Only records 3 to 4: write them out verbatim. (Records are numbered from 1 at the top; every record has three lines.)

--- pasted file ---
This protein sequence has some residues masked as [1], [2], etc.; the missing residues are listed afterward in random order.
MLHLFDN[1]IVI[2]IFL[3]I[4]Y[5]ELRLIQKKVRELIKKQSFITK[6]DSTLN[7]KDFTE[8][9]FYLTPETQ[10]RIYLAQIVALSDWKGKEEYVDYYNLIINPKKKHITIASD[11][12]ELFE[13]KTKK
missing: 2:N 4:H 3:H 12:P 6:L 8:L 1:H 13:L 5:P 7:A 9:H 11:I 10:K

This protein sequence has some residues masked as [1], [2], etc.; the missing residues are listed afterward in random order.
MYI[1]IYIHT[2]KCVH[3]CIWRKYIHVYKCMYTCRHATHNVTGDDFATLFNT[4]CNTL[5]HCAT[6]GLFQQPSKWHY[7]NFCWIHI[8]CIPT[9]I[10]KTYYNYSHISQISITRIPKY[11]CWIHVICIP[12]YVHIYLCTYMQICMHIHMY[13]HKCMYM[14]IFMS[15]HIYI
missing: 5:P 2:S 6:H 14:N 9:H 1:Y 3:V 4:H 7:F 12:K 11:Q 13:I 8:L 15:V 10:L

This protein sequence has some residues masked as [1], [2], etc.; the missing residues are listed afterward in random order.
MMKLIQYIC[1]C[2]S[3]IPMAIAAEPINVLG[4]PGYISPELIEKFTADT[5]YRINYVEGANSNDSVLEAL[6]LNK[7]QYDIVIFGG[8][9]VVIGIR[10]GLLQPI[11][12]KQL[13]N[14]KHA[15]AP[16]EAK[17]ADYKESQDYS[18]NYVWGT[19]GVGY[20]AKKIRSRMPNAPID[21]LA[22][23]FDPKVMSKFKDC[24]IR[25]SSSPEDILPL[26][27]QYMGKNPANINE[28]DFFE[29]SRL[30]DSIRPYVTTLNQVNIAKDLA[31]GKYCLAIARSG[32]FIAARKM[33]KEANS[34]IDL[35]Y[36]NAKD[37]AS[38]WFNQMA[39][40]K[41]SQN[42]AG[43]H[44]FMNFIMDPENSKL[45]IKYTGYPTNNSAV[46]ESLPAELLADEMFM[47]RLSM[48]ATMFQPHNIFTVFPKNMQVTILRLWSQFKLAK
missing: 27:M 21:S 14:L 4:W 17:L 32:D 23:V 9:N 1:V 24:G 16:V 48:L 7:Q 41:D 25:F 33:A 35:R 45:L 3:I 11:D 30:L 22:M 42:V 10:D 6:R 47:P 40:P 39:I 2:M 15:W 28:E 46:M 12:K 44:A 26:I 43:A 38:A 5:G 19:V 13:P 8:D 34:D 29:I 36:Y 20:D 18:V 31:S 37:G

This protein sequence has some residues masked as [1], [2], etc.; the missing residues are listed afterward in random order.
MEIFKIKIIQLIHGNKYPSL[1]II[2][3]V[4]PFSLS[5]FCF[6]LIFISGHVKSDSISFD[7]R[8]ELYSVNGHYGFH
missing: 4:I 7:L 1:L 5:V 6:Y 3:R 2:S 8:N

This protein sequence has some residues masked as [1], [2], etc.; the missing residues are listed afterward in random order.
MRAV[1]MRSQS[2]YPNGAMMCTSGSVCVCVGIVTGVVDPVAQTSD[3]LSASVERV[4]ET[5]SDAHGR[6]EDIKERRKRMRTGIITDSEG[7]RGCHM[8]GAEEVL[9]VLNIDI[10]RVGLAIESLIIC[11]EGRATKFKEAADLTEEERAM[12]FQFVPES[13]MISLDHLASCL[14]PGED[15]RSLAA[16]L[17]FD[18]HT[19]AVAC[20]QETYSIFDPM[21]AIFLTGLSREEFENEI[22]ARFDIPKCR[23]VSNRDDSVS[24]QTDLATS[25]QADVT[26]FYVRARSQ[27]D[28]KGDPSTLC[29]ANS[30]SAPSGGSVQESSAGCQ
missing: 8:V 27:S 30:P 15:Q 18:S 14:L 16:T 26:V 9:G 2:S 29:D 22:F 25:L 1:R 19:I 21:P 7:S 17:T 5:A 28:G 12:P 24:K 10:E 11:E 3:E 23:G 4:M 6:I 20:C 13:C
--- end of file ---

This protein sequence has some residues masked as [1], [2], etc.; the missing residues are listed afterward in random order.
MMKLIQYIC[1]C[2]S[3]IPMAIAAEPINVLG[4]PGYISPELIEKFTADT[5]YRINYVEGANSNDSVLEAL[6]LNK[7]QYDIVIFGG[8][9]VVIGIR[10]GLLQPI[11][12]KQL[13]N[14]KHA[15]AP[16]EAK[17]ADYKESQDYS[18]NYVWGT[19]GVGY[20]AKKIRSRMPNAPID[21]LA[22][23]FDPKVMSKFKDC[24]IR[25]SSSPEDILPL[26][27]QYMGKNPANINE[28]DFFE[29]SRL[30]DSIRPYVTTLNQVNIAKDLA[31]GKYCLAIARSG[32]FIAARKM[33]KEANS[34]IDL[35]Y[36]NAKD[37]AS[38]WFNQMA[39][40]K[41]SQN[42]AG[43]H[44]FMNFIMDPENSKL[45]IKYTGYPTNNSAV[46]ESLPAELLADEMFM[47]RLSM[48]ATMFQPHNIFTVFPKNMQVTILRLWSQFKLAK
missing: 27:M 21:S 14:L 4:W 17:L 32:D 23:V 9:N 1:V 24:G 16:V 48:L 7:Q 41:D 25:F 33:A 35:R 45:L 3:I 11:D 30:L 22:M 42:V 10:D 6:R 47:P 40:P 39:I 2:M 15:W 28:E 46:M 12:K 44:A 26:I 43:A 38:A 5:G 19:V 13:P 8:D 34:D 29:I 36:Y 20:D 18:V 31:S 37:G

This protein sequence has some residues masked as [1], [2], etc.; the missing residues are listed afterward in random order.
MEIFKIKIIQLIHGNKYPSL[1]II[2][3]V[4]PFSLS[5]FCF[6]LIFISGHVKSDSISFD[7]R[8]ELYSVNGHYGFH
missing: 4:I 7:L 1:L 5:V 6:Y 3:R 2:S 8:N